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Naivety Ends With EU Vaccine Export Control- Macron



French president Emmanuel Macron has declared the “end of naivety” as the European Union moved to prioritise unmet deliveries of vaccines over exports to the rest of the world.

“It’s the end of naivety,” Mr Macron told journalists after the 27 leaders met over video conference.

“I support the fact that we must block all exports for as long as some drug companies don’t respect their commitments with Europeans.”

In the meeting, European Union leaders expressed their support for tightening controls on Covid-19 vaccine exports to allow permits to be refused for batches to be sent to countries that have a higher vaccination rate in their population, or that are not exporting to the EU in turn.

Figures released on Thursday showed that 77 million vaccines had been exported from the EU, the lion’s share of 21 million of them to Britain, while the bloc received 88 million doses for its population of 447 million people.

Severe shortfalls in contracted deliveries from pharmaceutical company AstraZeneca – which now aims to deliver just 100 million doses by June instead of a promised 300 million – have slowed vaccine rollouts in the bloc, and the company is the primary focus of the new controls as it has delivered only a fraction of promised doses so far.

Ireland was among the countries to express reservations about the step out of concerns that if export permits were refused it could trigger retaliatory action, and ultimately affect companies that are meeting their deliveries such as Pfizer and Moderna.

But speaking afterwards, Taoiseach Micheál Martin said the export system was “important” tool to ensure companies deliver.

“In the context of companies that fail to fulfil their contracts with the EU, the leverage has to be there to ensure their contracts are fulfilled but also that the EU can have certain safety nets in respect of making sure it has sufficient vaccines for its own population,” Mr Martin said.

The Dutch and Belgian leaders expressed hopes that the tool would be effective in increasing deliveries to the EU without ever having to be used.

“If it needs to be used, and hopefully it will not be used, then also the broader consequences should be taken into account,” Dutch prime minister Mark Rutte said.

“Global production and supply chains need to be taken into account . . . Not hampering the global supply chains which are also in our interest.”

Talks are ongoing between British and EU officials over their interconnected vaccine supply chains and whether a deal is possible over AstraZeneca doses, as a supply squeeze on the vaccine hits with India set to tighten controls on exports in response to rising domestic infections. In focus is the output of a factory in the Netherlands in Leiden.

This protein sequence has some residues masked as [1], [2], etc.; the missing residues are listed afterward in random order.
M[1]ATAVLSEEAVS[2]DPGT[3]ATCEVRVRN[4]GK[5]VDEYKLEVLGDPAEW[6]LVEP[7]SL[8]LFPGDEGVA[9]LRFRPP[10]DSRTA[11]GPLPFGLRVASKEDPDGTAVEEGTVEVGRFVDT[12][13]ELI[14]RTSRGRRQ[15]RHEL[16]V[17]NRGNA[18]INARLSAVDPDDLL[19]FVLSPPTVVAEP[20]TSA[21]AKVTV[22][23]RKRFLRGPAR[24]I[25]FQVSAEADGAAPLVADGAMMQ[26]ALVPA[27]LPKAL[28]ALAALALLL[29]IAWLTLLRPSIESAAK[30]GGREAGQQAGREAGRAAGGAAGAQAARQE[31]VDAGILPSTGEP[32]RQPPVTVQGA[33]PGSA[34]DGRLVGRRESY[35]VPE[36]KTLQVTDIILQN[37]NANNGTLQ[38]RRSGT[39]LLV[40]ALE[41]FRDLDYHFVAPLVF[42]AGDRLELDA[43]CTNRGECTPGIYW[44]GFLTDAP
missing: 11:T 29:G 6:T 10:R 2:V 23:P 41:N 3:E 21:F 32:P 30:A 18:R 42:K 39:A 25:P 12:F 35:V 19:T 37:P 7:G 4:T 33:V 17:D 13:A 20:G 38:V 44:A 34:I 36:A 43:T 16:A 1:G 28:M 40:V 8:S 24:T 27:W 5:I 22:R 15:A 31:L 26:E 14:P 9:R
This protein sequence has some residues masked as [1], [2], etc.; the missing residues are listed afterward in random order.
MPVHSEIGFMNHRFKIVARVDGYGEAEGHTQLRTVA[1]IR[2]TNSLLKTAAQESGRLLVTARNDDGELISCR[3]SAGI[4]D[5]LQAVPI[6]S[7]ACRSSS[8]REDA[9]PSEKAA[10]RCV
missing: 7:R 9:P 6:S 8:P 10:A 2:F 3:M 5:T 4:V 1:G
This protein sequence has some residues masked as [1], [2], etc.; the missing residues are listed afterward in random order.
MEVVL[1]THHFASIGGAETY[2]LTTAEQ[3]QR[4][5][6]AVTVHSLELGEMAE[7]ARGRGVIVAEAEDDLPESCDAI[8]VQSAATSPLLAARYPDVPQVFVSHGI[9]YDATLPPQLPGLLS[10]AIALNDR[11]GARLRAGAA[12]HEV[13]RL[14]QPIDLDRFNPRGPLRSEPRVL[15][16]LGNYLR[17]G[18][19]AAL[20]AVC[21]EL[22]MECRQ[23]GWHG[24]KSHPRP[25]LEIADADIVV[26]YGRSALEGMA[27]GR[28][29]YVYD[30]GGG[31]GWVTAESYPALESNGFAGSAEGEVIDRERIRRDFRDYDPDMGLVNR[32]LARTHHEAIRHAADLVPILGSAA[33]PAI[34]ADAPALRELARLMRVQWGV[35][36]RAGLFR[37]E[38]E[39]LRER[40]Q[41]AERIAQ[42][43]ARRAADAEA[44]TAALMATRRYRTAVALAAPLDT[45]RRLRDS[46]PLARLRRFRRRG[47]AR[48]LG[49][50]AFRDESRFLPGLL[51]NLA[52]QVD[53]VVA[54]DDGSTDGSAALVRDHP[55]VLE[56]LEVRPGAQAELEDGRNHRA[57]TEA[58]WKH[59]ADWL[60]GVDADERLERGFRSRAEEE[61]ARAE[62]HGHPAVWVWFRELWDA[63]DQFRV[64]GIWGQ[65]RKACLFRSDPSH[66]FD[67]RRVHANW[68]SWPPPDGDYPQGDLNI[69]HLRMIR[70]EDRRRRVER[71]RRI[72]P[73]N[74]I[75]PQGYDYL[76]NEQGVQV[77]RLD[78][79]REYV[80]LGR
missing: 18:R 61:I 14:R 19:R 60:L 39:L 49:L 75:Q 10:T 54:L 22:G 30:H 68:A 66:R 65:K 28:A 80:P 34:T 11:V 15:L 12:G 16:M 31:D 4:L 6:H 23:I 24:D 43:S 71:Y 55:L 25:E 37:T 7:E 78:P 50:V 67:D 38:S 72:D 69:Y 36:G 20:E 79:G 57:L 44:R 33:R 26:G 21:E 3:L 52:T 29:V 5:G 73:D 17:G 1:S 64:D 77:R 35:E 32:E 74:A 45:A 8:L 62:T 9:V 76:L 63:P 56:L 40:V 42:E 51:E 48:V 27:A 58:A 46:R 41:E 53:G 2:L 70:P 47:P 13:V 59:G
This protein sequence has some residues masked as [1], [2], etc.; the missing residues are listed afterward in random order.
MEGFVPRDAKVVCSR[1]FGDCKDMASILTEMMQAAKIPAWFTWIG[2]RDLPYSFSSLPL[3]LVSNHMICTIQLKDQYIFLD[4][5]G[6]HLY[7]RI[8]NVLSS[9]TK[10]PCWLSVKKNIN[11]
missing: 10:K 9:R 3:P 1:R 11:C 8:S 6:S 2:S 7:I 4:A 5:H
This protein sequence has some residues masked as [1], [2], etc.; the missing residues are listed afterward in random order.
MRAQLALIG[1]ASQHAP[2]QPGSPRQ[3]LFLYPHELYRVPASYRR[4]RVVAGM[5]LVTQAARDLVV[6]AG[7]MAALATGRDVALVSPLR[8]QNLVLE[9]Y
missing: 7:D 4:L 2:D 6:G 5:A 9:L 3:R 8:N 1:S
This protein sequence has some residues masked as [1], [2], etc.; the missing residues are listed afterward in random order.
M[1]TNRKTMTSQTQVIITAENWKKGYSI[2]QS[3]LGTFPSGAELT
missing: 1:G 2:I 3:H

EU officials say that AstraZeneca has not explained why it waited until this week to apply for European Medicines Agency authorisation for the output of the Leiden factory, but there are suspicions that this was a tactic to juggle competing international orders, as its production could not be delivered to the EU without the permit.

Britain and the European Commission issued a joint statement on the eve of the summit declaring they would seek to work together to keep supply chains open, and Mr Rutte said he was optimistic of a deal as officials are expected to meet on Saturday.

“I think a landing spot is possible here in the spirit of win-win,” Mr Rutte told journalists.

“I am cautiously optimistic that the issue between the EU the UK and AstraZeneca can be solved.” Within the EU, there is a debate over the fate of 10 million extra Pfizer vaccines that are set for delivery.

Some member states have argued that these should not be divided on a pro-rata basis as is usual, but that a greater share should go to countries that have a lower vaccination rate because they initially turned down Pfizer and Moderna doses and are worse affected by AstraZeneca shortfalls.

Bulgaria, Latvia, and Croatia are the worst affected and have given out just 5.4, 5.4 and 9.4 doses per 100 people respectively compared with an EU average of 13.6, according to figures circulated to leaders on Thursday.

An agreement could not be reached on the issue however and it has been referred back to diplomats for discussion, with the insistence of Austrian prime minister Sebastian Kurz that his country should be among those to get extra cited as an obstacle to agreement.

Austria has given out 14.6 jabs per 100 according to the figures – above the EU average.

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Italy Reopen Bars, Restaurants, Concert Halls



Reports from Italy indicate that Bars, restaurants, cinemas and concert halls have partially reopened across Italy on Monday.

This major shift comes at a time the country has registered a total of 3.96M covid-19 cases since last year. Of these cases, 3.38M have recovered and 119000 deaths recorded.

The vaccination programme is gaining pace with more than 17.5 million jabs administered so far in a population of around 60 million, but there are disparities between regions.

Therefore in a boost for covid-19-hit businesses these bars and other crowding businesses have reopened, as parliament debates the government’s U$266 billion) EU-funded recovery plan.